The following additional data are available with the online version of this paper. Additional data file 1 lists the genes found to be differentially expressed in cell lines versus tissues in both datasets, with corresponding gene names, probe identifiers, SAM d scores and fold-change values. The order of the genes in this table is identical to Figure 4. Additional data file 2 contains a figure with a graph of the distribution of scores for all samples in the five different datasets respectively. Additional data file 3 is a high-resolution image of Figure 4 in which all sample names and gene identifiers can be found. Additional data file 4 lists the dataset-specific GO categories downregulated in only cell lines from dataset I. These categories were mainly of immunological processes and are listed with corresponding statistics and GO identifiers. Additional data file 5 describes the calculations used in the discussion to estimate cell composition effects on gene-expression comparisons.
We thank Alexey Kutsenko, Ola Larsson and Ebba Brakenhielm for comments on earlier versions of the manuscript and members of the Ernberg lab for fruitful discussions. The research was funded by the Swedish Knowledge Foundation, the Swedish Cancer Society and the Swedish Research Council.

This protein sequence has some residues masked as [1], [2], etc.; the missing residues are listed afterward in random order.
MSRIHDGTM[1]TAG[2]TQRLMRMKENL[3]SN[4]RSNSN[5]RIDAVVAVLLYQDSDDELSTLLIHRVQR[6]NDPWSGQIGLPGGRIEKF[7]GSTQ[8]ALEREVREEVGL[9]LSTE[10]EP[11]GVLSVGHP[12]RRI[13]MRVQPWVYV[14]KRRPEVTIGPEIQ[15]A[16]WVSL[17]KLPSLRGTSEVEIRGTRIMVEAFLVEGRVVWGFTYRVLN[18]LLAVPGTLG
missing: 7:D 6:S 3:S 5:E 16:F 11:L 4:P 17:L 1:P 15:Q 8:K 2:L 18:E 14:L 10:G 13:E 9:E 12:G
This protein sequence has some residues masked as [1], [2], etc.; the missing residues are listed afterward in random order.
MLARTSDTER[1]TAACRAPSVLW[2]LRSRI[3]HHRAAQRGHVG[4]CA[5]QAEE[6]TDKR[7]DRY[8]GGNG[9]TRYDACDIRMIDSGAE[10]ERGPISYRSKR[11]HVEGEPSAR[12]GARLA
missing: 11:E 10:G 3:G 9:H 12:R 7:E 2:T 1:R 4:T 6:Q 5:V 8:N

- Roschke AV, Tonon G, Gehlhaus KS, McTyre N, Bussey KJ, Lababidi S, Scudiero DA, Weinstein JN, Kirsch IR: Karyotypic complexity of the NCI-60 drug-screening panel. Cancer Res. 2003, 63: 8634-8647.PubMedGoogle Scholar
- Ross DT, Scherf U, Eisen MB, Perou CM, Rees C, Spellman P, Iyer V, Jeffrey SS, Van de Rijn M, Waltham M, et al: Systematic variation in gene expression patterns in human cancer cell lines. Nat Genet. 2000, 24: 227-235. 10.1038/73432.PubMedView ArticleGoogle Scholar
- Johnson JM, Castle J, Garrett-Engele P, Kan Z, Loerch PM, Armour CD, Santos R, Schadt EE, Stoughton R, Shoemaker DD: Genome-wide survey of human alternative pre-mRNA splicing with exon junction microarrays. Science. 2003, 302: 2141-2144. 10.1126/science.1090100.PubMedView ArticleGoogle Scholar
- Irish JM, Hovland R, Krutzik PO, Perez OD, Bruserud O, Gjertsen BT, Nolan GP: Single cell profiling of potentiated phospho-protein networks in cancer cells. Cell. 2004, 118: 217-228. 10.1016/j.cell.2004.06.028.PubMedView ArticleGoogle Scholar
- Masters JR: Human cancer cell lines: fact and fantasy. Nat Rev Mol Cell Biol. 2000, 1: 233-236. 10.1038/35043102.PubMedView ArticleGoogle Scholar
- Jacks T, Weinberg RA: Taking the study of cancer cell survival to a new dimension. Cell. 2002, 111: 923-925. 10.1016/S0092-8674(02)01229-1.PubMedView ArticleGoogle Scholar